Horse dies during Mani Ratnam’s Ponniyin Selvan shooting

Animal Welfare Board calls for enquiry into the incident

September 02, 2021 08:51 pm | Updated 08:51 pm IST - Hyderabad

A horse had a head-on collision and died during the shooting of Mani Ratnam’s Tamil epic historical action-drama Ponniyin Selvan in Hyderabad.

Following a complaint from People for the Ethical Treatment of Animals (PETA) India that a horse was involved in a head-on collision and died during the shooting of the film, the Animal Welfare Board of India (AWBI) called on the Hyderabad District Collector and the Telangana State Animal Welfare Board to conduct an enquiry into the death.

The AWBI is the prescribed authority under The Prevention of Cruelty to Animals (PCA) Act, 1960, which authorises the use of animals in films. The AWBI also asked officials to ensure that the culprits receive “exemplary punishment” so that such crimes do not happen in the future. The Abdullapurmet police of Rachakonda also registered a case against the management of Madras Talkies and the owner of the horse under Section 11 of the PCA Act, 1960, and Section 429 of the Indian Penal Code, 1860. The owner is reported to have allowed producers of the film to keep using horses which were tired and dehydrated.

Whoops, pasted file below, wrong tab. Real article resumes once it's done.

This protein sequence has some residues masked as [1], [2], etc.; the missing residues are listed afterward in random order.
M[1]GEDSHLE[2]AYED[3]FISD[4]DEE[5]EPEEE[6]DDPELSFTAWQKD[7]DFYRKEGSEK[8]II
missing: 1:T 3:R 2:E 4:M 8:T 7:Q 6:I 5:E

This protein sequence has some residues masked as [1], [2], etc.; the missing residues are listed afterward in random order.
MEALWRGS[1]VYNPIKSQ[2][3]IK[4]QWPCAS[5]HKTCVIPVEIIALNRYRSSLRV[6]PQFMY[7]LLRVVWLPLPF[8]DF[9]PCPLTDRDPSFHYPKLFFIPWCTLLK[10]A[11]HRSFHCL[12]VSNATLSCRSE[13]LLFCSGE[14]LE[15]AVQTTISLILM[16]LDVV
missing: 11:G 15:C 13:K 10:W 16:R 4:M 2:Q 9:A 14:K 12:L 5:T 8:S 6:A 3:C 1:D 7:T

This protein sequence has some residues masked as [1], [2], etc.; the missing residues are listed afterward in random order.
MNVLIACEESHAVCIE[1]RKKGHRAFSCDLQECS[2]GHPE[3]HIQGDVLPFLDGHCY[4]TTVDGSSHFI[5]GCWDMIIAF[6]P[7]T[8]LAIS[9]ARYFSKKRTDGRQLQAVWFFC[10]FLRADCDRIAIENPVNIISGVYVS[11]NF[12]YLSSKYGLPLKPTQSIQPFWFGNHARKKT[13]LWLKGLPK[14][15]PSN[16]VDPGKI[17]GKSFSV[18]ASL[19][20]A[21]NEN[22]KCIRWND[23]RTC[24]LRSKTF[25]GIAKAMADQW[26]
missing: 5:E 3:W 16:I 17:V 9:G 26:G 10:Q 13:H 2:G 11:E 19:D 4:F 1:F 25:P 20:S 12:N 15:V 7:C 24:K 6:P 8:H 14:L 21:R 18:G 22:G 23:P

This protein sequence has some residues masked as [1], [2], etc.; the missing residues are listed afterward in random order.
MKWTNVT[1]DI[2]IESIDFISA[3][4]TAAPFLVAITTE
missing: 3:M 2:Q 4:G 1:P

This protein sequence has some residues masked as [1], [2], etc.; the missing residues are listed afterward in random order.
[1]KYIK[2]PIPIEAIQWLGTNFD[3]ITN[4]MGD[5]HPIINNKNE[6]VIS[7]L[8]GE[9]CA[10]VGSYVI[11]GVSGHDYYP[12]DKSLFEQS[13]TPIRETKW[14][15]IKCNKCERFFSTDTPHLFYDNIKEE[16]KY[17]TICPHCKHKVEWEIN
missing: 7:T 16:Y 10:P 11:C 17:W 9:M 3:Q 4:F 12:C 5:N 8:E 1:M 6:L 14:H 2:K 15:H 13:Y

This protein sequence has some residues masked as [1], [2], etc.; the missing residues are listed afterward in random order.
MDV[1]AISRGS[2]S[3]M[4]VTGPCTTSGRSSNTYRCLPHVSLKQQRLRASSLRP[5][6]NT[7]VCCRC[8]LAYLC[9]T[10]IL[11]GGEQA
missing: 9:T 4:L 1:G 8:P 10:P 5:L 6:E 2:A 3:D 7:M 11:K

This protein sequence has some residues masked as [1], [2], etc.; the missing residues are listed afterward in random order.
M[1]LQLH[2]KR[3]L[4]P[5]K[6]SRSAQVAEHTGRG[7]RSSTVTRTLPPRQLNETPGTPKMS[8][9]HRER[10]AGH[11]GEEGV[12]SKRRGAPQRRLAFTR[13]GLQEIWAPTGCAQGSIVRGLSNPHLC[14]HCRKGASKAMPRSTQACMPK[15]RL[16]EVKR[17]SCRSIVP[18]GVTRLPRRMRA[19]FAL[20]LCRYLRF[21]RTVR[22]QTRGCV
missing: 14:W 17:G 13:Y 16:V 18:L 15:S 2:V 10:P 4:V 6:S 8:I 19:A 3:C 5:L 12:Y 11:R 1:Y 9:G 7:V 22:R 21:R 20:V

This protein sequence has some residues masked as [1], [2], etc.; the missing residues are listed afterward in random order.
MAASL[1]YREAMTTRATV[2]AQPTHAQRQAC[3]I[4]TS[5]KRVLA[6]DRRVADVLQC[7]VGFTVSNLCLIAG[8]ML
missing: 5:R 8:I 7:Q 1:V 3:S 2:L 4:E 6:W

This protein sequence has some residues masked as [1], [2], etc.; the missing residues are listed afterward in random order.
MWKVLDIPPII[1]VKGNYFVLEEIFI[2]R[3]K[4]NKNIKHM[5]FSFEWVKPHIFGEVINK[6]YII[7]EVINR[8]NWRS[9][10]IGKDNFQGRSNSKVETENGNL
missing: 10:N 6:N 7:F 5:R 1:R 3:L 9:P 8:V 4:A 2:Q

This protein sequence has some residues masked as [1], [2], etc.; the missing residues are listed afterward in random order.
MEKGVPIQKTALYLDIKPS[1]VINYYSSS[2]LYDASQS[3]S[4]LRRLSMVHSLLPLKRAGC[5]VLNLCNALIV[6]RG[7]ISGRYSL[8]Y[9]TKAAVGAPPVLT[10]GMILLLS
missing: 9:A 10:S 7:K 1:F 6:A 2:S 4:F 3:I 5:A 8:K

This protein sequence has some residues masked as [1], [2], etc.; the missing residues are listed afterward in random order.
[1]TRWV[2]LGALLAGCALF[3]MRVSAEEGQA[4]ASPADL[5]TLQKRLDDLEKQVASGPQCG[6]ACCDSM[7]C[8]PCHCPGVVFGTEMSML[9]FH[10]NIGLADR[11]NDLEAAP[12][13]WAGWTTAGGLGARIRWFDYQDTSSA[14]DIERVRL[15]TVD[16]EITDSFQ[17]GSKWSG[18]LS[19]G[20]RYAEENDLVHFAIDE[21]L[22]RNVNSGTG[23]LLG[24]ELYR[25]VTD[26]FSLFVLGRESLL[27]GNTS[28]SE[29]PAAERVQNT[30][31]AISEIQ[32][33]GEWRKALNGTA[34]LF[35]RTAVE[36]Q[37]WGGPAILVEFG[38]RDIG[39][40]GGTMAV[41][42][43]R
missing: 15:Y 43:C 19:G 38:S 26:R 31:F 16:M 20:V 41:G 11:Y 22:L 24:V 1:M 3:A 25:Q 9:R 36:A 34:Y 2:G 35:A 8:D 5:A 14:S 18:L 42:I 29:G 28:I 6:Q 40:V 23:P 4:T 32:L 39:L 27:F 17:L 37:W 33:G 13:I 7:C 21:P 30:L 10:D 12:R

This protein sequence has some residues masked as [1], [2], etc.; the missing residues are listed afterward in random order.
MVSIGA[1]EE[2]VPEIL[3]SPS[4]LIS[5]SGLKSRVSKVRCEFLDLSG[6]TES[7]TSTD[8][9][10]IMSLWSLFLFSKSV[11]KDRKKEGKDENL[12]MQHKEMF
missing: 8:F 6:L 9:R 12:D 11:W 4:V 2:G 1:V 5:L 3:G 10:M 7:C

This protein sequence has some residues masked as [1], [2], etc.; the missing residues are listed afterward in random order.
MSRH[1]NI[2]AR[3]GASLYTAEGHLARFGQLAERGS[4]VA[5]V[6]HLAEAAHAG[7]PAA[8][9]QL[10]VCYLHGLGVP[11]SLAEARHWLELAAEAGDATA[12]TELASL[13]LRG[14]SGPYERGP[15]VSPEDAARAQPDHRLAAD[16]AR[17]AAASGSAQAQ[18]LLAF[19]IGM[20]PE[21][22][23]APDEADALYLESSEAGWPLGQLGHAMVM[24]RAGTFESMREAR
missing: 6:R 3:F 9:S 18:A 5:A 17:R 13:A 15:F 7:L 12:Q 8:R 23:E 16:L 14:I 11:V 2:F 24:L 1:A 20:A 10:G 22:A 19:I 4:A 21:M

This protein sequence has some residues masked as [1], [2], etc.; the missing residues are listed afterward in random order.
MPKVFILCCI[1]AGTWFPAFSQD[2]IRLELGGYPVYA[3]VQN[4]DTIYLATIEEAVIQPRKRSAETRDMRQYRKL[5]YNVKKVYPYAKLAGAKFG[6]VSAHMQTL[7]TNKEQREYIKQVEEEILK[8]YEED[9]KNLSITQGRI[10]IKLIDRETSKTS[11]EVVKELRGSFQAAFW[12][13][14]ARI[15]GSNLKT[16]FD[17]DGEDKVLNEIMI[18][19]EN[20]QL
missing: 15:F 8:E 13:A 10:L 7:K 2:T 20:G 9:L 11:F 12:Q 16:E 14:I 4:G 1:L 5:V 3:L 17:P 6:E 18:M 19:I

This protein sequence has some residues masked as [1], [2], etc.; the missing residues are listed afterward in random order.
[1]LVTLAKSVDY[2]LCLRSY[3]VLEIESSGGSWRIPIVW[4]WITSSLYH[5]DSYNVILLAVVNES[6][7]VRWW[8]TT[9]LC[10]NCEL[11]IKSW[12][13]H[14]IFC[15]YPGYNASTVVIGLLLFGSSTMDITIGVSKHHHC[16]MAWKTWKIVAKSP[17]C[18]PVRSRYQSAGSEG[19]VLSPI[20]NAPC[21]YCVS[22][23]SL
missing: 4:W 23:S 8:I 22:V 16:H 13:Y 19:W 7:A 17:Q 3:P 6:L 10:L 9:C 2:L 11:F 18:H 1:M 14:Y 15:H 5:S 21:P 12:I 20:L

“In the age of computer-generated imagery (CGI), production companies have no excuse for forcing exhausted horses to play at war until one of them drops dead,” PETA India Chief Advocacy Officer Khushboo Gupta said.

Compassionate, forward-thinking filmmakers would never dream of hauling sensitive animals to a chaotic movie set and forcing them to ‘act’, she said. “We are calling on director Mani Ratnam to cut the cruelty and switch to modern and humane CGI and other visual-effects technology,” Ms. Gupta said.

Further, PETA India urged film, advertising, television, and digital content producers to use CGI, visual effects, and animatronics instead of forcing live animals to perform. “Animals used in the entertainment industry are typically separated from their mothers as infants, beaten or starved during training, forced to perform confusing or dangerous tricks, chained or kept in intense confinement when not used, and subjected to the chaos of film and television studios,” they said.

It is also offering a reward of ₹ 25,000 for a video or photograph of the incident in which the horse died, which may help lead to the culprits’ arrests. Such evidence should be shared with PETA India at

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